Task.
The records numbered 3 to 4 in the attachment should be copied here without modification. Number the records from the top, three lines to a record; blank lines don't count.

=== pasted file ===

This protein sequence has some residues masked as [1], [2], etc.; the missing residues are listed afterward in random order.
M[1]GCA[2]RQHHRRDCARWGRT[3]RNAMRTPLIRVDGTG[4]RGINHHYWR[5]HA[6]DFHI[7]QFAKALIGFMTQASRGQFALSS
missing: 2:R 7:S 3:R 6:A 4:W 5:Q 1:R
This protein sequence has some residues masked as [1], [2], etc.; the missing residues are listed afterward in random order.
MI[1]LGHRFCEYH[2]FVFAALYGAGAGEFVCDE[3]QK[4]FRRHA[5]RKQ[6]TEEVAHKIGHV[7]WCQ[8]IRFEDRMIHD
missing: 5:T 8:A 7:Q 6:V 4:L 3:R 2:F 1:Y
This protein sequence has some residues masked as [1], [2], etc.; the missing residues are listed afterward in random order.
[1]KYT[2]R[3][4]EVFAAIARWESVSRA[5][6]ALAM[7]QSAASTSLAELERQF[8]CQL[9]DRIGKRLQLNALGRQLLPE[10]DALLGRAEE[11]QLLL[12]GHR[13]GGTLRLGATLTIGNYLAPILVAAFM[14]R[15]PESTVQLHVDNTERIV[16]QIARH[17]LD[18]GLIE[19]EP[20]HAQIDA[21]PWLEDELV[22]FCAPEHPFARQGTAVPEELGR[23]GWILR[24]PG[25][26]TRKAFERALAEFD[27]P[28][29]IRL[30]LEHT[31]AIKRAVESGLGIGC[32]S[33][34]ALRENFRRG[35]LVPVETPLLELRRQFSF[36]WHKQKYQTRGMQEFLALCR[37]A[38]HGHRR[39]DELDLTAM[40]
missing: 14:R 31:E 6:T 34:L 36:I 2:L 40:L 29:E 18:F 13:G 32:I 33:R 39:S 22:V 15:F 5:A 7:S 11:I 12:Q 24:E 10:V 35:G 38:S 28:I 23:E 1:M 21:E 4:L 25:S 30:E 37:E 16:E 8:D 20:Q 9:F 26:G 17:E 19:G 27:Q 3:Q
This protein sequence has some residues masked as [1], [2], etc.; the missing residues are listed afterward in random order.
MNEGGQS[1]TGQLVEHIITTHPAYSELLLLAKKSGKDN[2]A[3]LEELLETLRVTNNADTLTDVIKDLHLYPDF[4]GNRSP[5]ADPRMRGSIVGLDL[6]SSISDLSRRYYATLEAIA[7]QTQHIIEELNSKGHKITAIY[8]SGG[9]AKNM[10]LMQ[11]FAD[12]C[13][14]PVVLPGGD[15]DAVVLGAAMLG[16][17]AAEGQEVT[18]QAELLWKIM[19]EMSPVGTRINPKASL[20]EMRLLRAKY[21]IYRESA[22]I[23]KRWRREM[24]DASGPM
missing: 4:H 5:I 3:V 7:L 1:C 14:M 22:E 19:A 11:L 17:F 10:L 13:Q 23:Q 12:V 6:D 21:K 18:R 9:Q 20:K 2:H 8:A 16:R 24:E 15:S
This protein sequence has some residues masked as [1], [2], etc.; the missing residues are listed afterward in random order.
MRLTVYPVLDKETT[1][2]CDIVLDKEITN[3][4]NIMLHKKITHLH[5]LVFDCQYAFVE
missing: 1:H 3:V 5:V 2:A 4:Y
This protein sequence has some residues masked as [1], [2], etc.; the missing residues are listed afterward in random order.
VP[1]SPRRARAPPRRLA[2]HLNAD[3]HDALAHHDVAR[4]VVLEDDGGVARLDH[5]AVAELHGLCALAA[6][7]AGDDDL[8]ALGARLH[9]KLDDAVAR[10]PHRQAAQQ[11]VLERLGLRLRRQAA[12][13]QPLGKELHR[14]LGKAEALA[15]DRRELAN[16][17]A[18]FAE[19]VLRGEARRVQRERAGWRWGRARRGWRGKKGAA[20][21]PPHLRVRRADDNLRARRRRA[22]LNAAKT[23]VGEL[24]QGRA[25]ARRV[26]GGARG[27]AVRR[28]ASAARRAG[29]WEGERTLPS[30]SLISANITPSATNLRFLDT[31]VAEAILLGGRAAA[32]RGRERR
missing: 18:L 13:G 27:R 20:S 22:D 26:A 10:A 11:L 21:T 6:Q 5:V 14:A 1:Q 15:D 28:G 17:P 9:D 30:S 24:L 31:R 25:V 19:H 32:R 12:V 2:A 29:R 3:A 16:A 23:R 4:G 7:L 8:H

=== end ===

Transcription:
This protein sequence has some residues masked as [1], [2], etc.; the missing residues are listed afterward in random order.
[1]KYT[2]R[3][4]EVFAAIARWESVSRA[5][6]ALAM[7]QSAASTSLAELERQF[8]CQL[9]DRIGKRLQLNALGRQLLPE[10]DALLGRAEE[11]QLLL[12]GHR[13]GGTLRLGATLTIGNYLAPILVAAFM[14]R[15]PESTVQLHVDNTERIV[16]QIARH[17]LD[18]GLIE[19]EP[20]HAQIDA[21]PWLEDELV[22]FCAPEHPFARQGTAVPEELGR[23]GWILR[24]PG[25][26]TRKAFERALAEFD[27]P[28][29]IRL[30]LEHT[31]AIKRAVESGLGIGC[32]S[33][34]ALRENFRRG[35]LVPVETPLLELRRQFSF[36]WHKQKYQTRGMQEFLALCR[37]A[38]HGHRR[39]DELDLTAM[40]
missing: 14:R 31:E 6:T 34:L 36:I 2:L 40:L 29:E 18:F 13:G 32:I 33:R 39:S 22:V 15:F 5:A 7:S 11:I 12:Q 24:E 10:V 35:G 38:S 28:I 23:E 1:M 21:E 4:L 25:S 30:E 37:E 16:E 8:D 20:Q 9:F 26:G 17:E 19:G 27:Q 3:Q
This protein sequence has some residues masked as [1], [2], etc.; the missing residues are listed afterward in random order.
MNEGGQS[1]TGQLVEHIITTHPAYSELLLLAKKSGKDN[2]A[3]LEELLETLRVTNNADTLTDVIKDLHLYPDF[4]GNRSP[5]ADPRMRGSIVGLDL[6]SSISDLSRRYYATLEAIA[7]QTQHIIEELNSKGHKITAIY[8]SGG[9]AKNM[10]LMQ[11]FAD[12]C[13][14]PVVLPGGD[15]DAVVLGAAMLG[16][17]AAEGQEVT[18]QAELLWKIM[19]EMSPVGTRINPKASL[20]EMRLLRAKY[21]IYRESA[22]I[23]KRWRREM[24]DASGPM
missing: 4:H 5:I 3:V 7:L 1:C 14:M 22:E 19:A 11:L 17:F 10:L 13:Q 23:Q 12:V 6:D 21:K 18:R 9:Q 20:K 2:H 8:A 16:R 24:E 15:S